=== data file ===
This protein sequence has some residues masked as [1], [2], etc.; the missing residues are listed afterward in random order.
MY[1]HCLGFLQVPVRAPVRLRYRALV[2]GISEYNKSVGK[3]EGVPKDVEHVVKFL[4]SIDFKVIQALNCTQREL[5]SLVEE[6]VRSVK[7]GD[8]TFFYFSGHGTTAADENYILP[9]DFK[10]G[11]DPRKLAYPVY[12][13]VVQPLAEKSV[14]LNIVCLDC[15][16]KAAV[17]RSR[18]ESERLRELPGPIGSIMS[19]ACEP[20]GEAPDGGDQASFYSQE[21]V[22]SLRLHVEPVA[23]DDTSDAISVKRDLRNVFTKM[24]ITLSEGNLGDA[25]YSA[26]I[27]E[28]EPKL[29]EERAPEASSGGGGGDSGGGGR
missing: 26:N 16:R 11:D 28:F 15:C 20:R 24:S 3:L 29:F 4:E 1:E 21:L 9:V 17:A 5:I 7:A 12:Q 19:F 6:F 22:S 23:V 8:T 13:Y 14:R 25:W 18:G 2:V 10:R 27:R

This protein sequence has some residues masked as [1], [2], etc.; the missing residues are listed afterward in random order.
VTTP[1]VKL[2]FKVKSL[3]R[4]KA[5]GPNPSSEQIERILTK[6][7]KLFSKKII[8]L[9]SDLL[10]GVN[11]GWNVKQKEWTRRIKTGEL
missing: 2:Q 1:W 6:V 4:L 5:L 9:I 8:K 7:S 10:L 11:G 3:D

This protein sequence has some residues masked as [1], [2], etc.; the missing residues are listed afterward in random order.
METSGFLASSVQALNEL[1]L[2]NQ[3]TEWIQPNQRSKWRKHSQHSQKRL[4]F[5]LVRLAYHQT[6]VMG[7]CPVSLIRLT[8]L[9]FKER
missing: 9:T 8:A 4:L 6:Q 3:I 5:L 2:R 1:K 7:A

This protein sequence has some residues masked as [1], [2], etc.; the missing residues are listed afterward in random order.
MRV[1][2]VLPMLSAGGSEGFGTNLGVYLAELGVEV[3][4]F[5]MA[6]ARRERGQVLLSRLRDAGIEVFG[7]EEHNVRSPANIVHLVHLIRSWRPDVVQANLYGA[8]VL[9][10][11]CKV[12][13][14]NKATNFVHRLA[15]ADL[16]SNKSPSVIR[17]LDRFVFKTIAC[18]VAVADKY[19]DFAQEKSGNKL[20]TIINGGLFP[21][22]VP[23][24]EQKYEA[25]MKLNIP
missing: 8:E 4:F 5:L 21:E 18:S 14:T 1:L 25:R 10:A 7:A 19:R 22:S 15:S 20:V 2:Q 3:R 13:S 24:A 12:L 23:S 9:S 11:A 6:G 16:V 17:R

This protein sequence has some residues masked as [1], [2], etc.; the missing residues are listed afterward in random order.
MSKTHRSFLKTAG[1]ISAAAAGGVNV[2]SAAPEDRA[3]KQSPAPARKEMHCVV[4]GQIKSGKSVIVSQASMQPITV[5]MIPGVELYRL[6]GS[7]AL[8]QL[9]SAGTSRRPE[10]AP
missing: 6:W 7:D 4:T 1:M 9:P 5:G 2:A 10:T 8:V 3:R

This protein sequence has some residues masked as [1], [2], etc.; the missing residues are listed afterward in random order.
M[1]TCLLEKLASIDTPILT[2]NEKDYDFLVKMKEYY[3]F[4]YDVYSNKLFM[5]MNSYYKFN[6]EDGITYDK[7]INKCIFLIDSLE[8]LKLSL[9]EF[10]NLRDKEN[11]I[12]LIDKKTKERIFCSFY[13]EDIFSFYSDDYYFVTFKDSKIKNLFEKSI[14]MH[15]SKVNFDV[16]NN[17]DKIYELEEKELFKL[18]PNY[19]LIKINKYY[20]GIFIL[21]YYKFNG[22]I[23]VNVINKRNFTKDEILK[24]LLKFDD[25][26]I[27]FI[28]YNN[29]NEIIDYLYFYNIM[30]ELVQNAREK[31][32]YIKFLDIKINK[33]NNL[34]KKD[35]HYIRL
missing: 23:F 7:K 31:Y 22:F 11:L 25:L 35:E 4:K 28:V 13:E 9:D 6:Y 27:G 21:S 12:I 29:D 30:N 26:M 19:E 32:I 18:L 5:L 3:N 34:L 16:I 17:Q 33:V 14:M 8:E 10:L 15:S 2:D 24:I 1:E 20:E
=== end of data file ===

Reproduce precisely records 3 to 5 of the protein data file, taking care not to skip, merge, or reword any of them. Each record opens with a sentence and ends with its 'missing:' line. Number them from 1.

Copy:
This protein sequence has some residues masked as [1], [2], etc.; the missing residues are listed afterward in random order.
METSGFLASSVQALNEL[1]L[2]NQ[3]TEWIQPNQRSKWRKHSQHSQKRL[4]F[5]LVRLAYHQT[6]VMG[7]CPVSLIRLT[8]L[9]FKER
missing: 9:T 8:A 4:L 6:Q 3:I 5:L 2:R 1:K 7:A

This protein sequence has some residues masked as [1], [2], etc.; the missing residues are listed afterward in random order.
MRV[1][2]VLPMLSAGGSEGFGTNLGVYLAELGVEV[3][4]F[5]MA[6]ARRERGQVLLSRLRDAGIEVFG[7]EEHNVRSPANIVHLVHLIRSWRPDVVQANLYGA[8]VL[9][10][11]CKV[12][13][14]NKATNFVHRLA[15]ADL[16]SNKSPSVIR[17]LDRFVFKTIAC[18]VAVADKY[19]DFAQEKSGNKL[20]TIINGGLFP[21][22]VP[23][24]EQKYEA[25]MKLNIP
missing: 8:E 4:F 5:L 21:E 18:S 14:T 1:L 25:R 10:A 7:A 19:R 22:S 15:S 20:V 2:Q 3:R 13:S 24:A 12:L 23:S 9:S 11:A 6:G 16:V 17:R

This protein sequence has some residues masked as [1], [2], etc.; the missing residues are listed afterward in random order.
MSKTHRSFLKTAG[1]ISAAAAGGVNV[2]SAAPEDRA[3]KQSPAPARKEMHCVV[4]GQIKSGKSVIVSQASMQPITV[5]MIPGVELYRL[6]GS[7]AL[8]QL[9]SAGTSRRPE[10]AP
missing: 6:W 7:D 4:T 1:M 9:P 5:G 2:A 10:T 8:V 3:R